Bare soil is the last thing a gardener wants to see! Let's make that ground as productive as possible!
In what was our 'onion bed'...
Onions, shallots and garlic have been harvested.
Our garlic did especially well and overwintering white onions were also good.
Overwintering red onions produced a meagre crop ( they were planted in a bed that was shaded through much of their growing period - doh!).
Shallots 'reverted to type' and produced another disappointing harvest.
Summer onions were affected by the long dry spell and slow start to the growing season but at least don't seem to be affected b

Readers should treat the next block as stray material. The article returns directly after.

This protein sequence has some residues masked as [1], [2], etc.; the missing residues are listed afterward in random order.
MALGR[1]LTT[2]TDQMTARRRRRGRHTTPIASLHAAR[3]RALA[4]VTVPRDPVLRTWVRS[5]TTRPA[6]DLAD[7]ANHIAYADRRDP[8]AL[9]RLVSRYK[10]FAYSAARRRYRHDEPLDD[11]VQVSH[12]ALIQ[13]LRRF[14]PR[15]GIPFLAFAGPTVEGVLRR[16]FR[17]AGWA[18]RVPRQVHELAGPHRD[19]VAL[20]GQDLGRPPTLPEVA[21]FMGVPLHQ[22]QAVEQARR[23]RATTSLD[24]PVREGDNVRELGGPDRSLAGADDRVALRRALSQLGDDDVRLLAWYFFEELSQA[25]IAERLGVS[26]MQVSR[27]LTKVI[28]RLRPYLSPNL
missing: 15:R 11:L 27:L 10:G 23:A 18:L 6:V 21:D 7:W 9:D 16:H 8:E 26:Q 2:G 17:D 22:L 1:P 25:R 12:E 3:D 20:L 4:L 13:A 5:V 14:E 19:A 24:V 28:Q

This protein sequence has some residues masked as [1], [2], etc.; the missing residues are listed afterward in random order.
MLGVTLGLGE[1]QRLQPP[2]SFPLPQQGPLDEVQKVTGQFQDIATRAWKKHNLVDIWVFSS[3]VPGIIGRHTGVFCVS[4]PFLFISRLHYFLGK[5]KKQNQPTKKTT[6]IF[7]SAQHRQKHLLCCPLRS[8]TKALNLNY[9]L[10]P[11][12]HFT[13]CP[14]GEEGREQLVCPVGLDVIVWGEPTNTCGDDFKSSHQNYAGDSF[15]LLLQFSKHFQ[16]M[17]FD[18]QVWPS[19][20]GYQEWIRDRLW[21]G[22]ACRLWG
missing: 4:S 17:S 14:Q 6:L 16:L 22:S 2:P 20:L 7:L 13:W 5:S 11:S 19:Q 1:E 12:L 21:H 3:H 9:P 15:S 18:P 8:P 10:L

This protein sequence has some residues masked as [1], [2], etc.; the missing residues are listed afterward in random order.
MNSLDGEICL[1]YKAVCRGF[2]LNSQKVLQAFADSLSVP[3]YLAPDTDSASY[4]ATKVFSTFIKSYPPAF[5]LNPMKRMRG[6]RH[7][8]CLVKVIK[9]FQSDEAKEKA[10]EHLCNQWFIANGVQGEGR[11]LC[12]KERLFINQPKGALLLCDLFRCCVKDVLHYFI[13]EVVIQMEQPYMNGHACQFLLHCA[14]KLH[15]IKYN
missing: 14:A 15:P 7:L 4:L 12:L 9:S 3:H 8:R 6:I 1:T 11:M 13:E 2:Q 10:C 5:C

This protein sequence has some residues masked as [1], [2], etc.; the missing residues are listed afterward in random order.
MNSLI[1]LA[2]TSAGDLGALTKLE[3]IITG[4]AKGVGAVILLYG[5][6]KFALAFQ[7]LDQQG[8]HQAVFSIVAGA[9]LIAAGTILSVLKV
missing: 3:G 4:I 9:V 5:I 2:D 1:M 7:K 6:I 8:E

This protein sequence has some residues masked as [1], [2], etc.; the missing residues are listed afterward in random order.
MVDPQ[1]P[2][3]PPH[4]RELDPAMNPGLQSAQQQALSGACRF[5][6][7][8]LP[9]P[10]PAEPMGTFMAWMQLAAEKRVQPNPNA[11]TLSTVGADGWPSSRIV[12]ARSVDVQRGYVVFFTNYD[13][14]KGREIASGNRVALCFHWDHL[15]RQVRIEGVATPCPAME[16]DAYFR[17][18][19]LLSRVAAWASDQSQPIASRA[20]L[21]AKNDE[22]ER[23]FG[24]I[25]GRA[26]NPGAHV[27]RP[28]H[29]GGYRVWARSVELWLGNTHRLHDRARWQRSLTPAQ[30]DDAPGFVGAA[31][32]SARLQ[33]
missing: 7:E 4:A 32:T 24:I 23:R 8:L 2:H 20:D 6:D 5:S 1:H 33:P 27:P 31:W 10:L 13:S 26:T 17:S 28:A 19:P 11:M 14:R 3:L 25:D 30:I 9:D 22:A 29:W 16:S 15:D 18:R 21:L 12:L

y rots (yet).
So now to use the ground before it becomes the potato bed next year and then has a good mulch of manure and compost.
We have sown beds as follows:
phacelia - 'green manure' that is a wonderful nectar source for bees
Autumn King carrots have been sown in three of the beds
Musselbrough leek seedlings have been planted in two beds and spring onions have been sown to complete one of these beds
Annual grazing rye seed has been broadcast onto the soil in the final bed as a green manure.
We have left in chives, calendula (pot marigolds) and anthirhinnums around the edge of the beds because they are so attractive to beneficial insects.
Primroses and cowslips have also been established around the edge of the beds: these are not only very pretty in the spring but provide a useful nectar source for early flying insects. They will be swamped by potatoes if left in their position next year. I hope to find time as soon as possible to lift this years potato crop, re-establish the beds and then transplant the cowslips and primroses across to their new position.